Gallery Artists > Porfirio Salinas Biography :

Porfirio Salinas (1910 - 1973)  Artworks >>

Porfiro Salinas was born in Bastrop, Texas. He attended the public schools of San Antonio, Texas, for three years. Although he had little formal artistic training, Salinas sold art supplies and learned from observing other artists. He would watch José Arpa, director of the San Antonio Art School, sketch in the streets and fields of San Antonio. Later, Robert Wood, a prolific landscape painter, paid Salinas five dollars a picture to paint in bluebonnets on his canvases because “he hated to paint bluebonnets.” Salinas’ earliest commissions involved painting signs on beer trucks and Christmas cards.

Salinas is known for painting traditional Southwest landscapes and genre. His subjects include bluebonnets, prickly cactus, rugged landscapes, sunny villages, and bull fights. They are untitled: “They are whatever they say to the viewer.”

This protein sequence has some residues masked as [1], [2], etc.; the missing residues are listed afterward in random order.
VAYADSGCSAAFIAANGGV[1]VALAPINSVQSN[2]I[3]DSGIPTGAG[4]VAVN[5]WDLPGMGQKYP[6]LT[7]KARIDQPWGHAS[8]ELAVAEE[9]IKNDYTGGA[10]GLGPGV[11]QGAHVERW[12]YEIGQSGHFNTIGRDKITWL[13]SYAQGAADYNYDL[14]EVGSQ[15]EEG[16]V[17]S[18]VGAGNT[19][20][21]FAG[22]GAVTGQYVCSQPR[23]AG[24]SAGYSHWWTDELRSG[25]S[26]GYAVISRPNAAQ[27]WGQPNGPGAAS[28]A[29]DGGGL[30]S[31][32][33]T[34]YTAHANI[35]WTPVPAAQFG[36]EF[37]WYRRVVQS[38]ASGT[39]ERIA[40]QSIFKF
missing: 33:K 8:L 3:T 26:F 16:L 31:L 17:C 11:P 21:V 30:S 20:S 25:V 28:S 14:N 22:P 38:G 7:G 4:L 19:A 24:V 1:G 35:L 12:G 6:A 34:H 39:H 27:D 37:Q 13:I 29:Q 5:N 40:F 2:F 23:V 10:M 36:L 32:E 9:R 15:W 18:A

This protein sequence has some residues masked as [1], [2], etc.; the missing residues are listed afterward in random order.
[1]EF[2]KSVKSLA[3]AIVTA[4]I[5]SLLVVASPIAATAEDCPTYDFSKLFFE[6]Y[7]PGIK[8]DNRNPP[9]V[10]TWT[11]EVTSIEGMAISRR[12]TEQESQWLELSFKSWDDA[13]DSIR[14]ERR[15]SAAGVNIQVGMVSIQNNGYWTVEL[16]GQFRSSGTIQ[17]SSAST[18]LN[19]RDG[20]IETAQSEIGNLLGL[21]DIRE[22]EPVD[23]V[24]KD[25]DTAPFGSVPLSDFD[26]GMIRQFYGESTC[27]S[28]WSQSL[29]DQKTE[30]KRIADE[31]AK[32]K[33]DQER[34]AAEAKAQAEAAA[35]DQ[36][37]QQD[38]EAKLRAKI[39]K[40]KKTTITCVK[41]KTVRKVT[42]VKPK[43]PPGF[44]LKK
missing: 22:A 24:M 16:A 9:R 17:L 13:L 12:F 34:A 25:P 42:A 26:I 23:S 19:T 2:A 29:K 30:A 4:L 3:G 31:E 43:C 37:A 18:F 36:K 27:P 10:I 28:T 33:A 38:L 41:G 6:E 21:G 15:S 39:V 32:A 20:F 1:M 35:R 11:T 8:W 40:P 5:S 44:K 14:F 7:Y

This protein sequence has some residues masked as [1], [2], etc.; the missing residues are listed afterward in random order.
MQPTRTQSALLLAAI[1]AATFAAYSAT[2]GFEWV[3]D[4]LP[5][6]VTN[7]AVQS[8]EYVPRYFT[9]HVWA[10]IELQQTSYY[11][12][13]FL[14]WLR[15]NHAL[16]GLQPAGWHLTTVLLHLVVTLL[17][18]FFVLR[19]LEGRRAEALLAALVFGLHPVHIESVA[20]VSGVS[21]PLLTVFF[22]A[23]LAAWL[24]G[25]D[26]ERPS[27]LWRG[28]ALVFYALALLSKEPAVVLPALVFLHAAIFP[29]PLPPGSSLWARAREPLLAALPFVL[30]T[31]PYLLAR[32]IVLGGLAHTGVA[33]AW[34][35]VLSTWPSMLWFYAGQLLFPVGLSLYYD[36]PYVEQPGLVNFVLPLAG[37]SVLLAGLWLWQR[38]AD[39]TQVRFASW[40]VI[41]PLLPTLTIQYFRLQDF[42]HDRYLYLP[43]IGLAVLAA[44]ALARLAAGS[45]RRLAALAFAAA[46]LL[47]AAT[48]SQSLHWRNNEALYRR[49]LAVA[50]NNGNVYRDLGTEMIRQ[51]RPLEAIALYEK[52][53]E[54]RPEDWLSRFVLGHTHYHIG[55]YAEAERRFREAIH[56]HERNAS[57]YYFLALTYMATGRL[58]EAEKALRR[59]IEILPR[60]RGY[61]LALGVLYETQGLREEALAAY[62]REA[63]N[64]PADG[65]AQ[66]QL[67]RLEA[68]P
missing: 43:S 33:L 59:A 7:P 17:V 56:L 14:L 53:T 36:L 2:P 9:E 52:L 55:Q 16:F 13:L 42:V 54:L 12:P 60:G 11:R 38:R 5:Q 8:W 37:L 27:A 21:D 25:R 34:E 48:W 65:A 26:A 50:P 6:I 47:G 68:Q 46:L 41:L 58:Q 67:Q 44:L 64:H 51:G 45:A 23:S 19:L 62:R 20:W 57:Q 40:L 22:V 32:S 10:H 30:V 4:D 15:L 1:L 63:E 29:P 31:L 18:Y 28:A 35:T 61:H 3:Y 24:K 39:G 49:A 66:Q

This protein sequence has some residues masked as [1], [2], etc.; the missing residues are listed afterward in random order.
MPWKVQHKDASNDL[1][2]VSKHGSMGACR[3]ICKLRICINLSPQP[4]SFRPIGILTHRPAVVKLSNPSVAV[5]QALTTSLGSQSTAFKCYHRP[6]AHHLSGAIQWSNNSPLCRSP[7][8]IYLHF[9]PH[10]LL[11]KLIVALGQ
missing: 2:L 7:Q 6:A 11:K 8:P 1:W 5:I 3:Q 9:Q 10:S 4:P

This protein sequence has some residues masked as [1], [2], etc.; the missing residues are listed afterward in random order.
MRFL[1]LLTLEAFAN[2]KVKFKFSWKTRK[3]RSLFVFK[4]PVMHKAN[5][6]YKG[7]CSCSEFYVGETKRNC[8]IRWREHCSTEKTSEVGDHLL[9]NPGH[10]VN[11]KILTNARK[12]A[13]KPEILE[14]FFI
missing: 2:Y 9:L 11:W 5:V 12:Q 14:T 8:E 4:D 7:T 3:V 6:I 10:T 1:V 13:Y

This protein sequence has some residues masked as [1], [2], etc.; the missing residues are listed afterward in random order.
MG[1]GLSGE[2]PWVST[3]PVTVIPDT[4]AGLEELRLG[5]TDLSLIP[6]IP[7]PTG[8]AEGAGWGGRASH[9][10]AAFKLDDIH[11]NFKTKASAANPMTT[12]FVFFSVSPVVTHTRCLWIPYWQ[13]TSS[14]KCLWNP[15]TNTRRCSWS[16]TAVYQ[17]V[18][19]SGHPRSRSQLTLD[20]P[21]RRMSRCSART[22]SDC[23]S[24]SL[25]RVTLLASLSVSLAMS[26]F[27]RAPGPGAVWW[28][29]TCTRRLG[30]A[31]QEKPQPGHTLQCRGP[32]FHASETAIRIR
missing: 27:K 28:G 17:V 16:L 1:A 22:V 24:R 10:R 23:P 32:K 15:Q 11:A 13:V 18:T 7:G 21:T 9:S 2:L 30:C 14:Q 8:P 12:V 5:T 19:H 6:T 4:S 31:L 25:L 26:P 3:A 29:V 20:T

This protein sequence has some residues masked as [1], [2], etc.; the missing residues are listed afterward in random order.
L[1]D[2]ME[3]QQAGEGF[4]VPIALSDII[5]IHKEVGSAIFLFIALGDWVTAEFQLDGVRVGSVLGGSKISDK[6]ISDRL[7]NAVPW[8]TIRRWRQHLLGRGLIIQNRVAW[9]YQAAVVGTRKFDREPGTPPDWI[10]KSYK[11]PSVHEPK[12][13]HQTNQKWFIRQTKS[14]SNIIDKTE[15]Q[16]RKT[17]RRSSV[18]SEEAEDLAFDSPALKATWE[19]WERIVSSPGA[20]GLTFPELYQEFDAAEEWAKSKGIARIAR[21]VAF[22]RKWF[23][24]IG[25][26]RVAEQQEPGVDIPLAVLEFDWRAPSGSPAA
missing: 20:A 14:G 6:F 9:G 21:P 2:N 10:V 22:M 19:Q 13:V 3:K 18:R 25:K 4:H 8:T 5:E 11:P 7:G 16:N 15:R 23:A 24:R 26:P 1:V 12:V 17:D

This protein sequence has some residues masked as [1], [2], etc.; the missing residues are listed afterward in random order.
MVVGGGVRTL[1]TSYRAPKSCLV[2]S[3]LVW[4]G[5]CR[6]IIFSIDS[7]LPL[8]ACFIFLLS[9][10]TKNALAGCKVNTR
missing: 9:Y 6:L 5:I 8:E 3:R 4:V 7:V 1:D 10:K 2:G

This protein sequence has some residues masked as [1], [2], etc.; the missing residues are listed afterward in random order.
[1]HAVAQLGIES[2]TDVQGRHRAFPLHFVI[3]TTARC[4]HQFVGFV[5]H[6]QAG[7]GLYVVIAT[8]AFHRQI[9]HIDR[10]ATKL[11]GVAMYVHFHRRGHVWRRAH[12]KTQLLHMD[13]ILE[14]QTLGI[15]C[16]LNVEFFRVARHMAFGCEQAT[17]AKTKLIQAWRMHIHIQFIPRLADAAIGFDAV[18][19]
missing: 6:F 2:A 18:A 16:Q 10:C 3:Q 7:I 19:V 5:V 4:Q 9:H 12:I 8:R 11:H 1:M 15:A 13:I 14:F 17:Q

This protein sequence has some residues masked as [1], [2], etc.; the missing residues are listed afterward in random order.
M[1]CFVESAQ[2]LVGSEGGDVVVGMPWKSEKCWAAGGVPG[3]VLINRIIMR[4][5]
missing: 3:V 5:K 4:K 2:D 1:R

Salinas was conscripted and served in the army from 1943 to 1945. He was assigned to Fort Sam Houston in San Antonio, where he painted murals for the officers’ lounge and other special assignments for Colonel Telesphor Gottchalk, the reception center commander. Salinas was allowed to live at his home, where he continued his easel painting for the entire duration of his tour of duty.

Although the artist did not initially receive the attention of the professional art establishment, he achieved a popular following among many Texans as well as the political leaders of Texas and the United States - among them Lyndon Johnson, who began to collect his work in the 1940’s. President Johnson also gave a Salinas painting to the President of Mexico as a state gift, and Salinas’ work gained popularity outside of Texas. His work began to command high prices, and in 1973, the city of Austin celebrated a Porfirio Salinas Day. The painter was honored for having “done much to bring the culture of Mexico and Texas closer together with his paintings.”

A painting of the Texas hill country intended as a gift for President Kennedy was retained by Salinas, as was the allegorical painting after Kennedy’s death, a lone horse against ominous clouds.


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